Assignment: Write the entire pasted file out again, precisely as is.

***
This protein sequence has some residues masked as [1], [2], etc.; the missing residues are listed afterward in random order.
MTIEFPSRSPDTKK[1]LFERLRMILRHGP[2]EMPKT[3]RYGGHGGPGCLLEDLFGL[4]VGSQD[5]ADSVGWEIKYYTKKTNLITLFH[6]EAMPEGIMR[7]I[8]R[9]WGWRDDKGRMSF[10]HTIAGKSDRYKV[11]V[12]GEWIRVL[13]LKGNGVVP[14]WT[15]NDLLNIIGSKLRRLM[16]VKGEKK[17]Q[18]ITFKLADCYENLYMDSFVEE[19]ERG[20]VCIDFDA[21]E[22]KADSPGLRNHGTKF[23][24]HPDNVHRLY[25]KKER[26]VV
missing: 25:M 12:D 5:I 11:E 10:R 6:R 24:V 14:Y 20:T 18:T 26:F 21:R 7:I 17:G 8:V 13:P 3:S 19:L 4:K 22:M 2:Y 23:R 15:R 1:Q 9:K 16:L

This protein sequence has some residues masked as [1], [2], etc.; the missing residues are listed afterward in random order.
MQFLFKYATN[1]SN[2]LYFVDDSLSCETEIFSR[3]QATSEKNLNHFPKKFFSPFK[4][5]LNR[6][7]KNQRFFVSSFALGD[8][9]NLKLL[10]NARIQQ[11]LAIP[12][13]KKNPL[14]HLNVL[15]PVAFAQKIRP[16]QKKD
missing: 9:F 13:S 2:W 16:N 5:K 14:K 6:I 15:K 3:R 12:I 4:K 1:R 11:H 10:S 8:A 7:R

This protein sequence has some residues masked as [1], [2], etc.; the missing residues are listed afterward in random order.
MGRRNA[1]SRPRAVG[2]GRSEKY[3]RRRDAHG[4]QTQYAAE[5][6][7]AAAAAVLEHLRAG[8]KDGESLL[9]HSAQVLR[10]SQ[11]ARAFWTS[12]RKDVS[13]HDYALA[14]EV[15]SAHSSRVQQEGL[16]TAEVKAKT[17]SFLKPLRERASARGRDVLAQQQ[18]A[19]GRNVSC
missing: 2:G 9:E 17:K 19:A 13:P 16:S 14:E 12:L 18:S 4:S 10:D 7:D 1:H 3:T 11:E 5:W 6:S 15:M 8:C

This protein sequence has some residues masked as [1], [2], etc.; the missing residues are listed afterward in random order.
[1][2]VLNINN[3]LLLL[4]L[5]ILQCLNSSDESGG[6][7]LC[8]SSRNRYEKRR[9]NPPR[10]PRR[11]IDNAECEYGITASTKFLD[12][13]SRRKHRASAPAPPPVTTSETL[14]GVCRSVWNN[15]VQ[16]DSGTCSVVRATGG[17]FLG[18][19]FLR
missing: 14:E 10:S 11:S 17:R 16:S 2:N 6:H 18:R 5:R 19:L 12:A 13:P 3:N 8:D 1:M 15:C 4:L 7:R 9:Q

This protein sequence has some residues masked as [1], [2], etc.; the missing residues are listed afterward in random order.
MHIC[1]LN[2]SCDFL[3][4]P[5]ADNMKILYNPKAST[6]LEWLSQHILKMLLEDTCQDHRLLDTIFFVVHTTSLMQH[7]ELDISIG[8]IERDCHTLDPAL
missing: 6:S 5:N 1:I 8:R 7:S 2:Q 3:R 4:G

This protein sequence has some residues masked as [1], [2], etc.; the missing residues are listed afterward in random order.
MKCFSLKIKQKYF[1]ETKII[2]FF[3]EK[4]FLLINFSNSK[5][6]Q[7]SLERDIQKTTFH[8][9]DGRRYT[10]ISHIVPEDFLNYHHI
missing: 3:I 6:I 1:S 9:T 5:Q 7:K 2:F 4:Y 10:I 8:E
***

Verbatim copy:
This protein sequence has some residues masked as [1], [2], etc.; the missing residues are listed afterward in random order.
MTIEFPSRSPDTKK[1]LFERLRMILRHGP[2]EMPKT[3]RYGGHGGPGCLLEDLFGL[4]VGSQD[5]ADSVGWEIKYYTKKTNLITLFH[6]EAMPEGIMR[7]I[8]R[9]WGWRDDKGRMSF[10]HTIAGKSDRYKV[11]V[12]GEWIRVL[13]LKGNGVVP[14]WT[15]NDLLNIIGSKLRRLM[16]VKGEKK[17]Q[18]ITFKLADCYENLYMDSFVEE[19]ERG[20]VCIDFDA[21]E[22]KADSPGLRNHGTKF[23][24]HPDNVHRLY[25]KKER[26]VV
missing: 25:M 12:D 5:I 11:E 10:R 6:R 24:V 14:Y 20:T 18:T 26:F 21:R 7:I 17:G 8:V 13:P 3:S 19:L 4:K 22:M 2:Y 23:R 15:R 1:Q 9:K 16:L

This protein sequence has some residues masked as [1], [2], etc.; the missing residues are listed afterward in random order.
MQFLFKYATN[1]SN[2]LYFVDDSLSCETEIFSR[3]QATSEKNLNHFPKKFFSPFK[4][5]LNR[6][7]KNQRFFVSSFALGD[8][9]NLKLL[10]NARIQQ[11]LAIP[12][13]KKNPL[14]HLNVL[15]PVAFAQKIRP[16]QKKD
missing: 9:F 13:S 2:W 16:N 5:K 14:K 6:I 15:K 3:R 12:I 4:K 1:R 11:H 10:S 8:A 7:R

This protein sequence has some residues masked as [1], [2], etc.; the missing residues are listed afterward in random order.
MGRRNA[1]SRPRAVG[2]GRSEKY[3]RRRDAHG[4]QTQYAAE[5][6][7]AAAAAVLEHLRAG[8]KDGESLL[9]HSAQVLR[10]SQ[11]ARAFWTS[12]RKDVS[13]HDYALA[14]EV[15]SAHSSRVQQEGL[16]TAEVKAKT[17]SFLKPLRERASARGRDVLAQQQ[18]A[19]GRNVSC
missing: 2:G 9:E 17:K 19:A 13:P 16:S 14:E 12:L 18:S 4:S 10:D 7:D 1:H 3:T 11:E 5:W 6:S 15:M 8:C

This protein sequence has some residues masked as [1], [2], etc.; the missing residues are listed afterward in random order.
[1][2]VLNINN[3]LLLL[4]L[5]ILQCLNSSDESGG[6][7]LC[8]SSRNRYEKRR[9]NPPR[10]PRR[11]IDNAECEYGITASTKFLD[12][13]SRRKHRASAPAPPPVTTSETL[14]GVCRSVWNN[15]VQ[16]DSGTCSVVRATGG[17]FLG[18][19]FLR
missing: 14:E 10:S 11:S 17:R 16:S 2:N 6:H 18:R 5:R 19:L 12:A 13:P 3:N 8:D 1:M 15:C 4:L 7:R 9:Q

This protein sequence has some residues masked as [1], [2], etc.; the missing residues are listed afterward in random order.
MHIC[1]LN[2]SCDFL[3][4]P[5]ADNMKILYNPKAST[6]LEWLSQHILKMLLEDTCQDHRLLDTIFFVVHTTSLMQH[7]ELDISIG[8]IERDCHTLDPAL
missing: 6:S 5:N 1:I 8:R 7:S 2:Q 3:R 4:G

This protein sequence has some residues masked as [1], [2], etc.; the missing residues are listed afterward in random order.
MKCFSLKIKQKYF[1]ETKII[2]FF[3]EK[4]FLLINFSNSK[5][6]Q[7]SLERDIQKTTFH[8][9]DGRRYT[10]ISHIVPEDFLNYHHI
missing: 3:I 6:I 1:S 9:T 5:Q 7:K 2:F 4:Y 10:I 8:E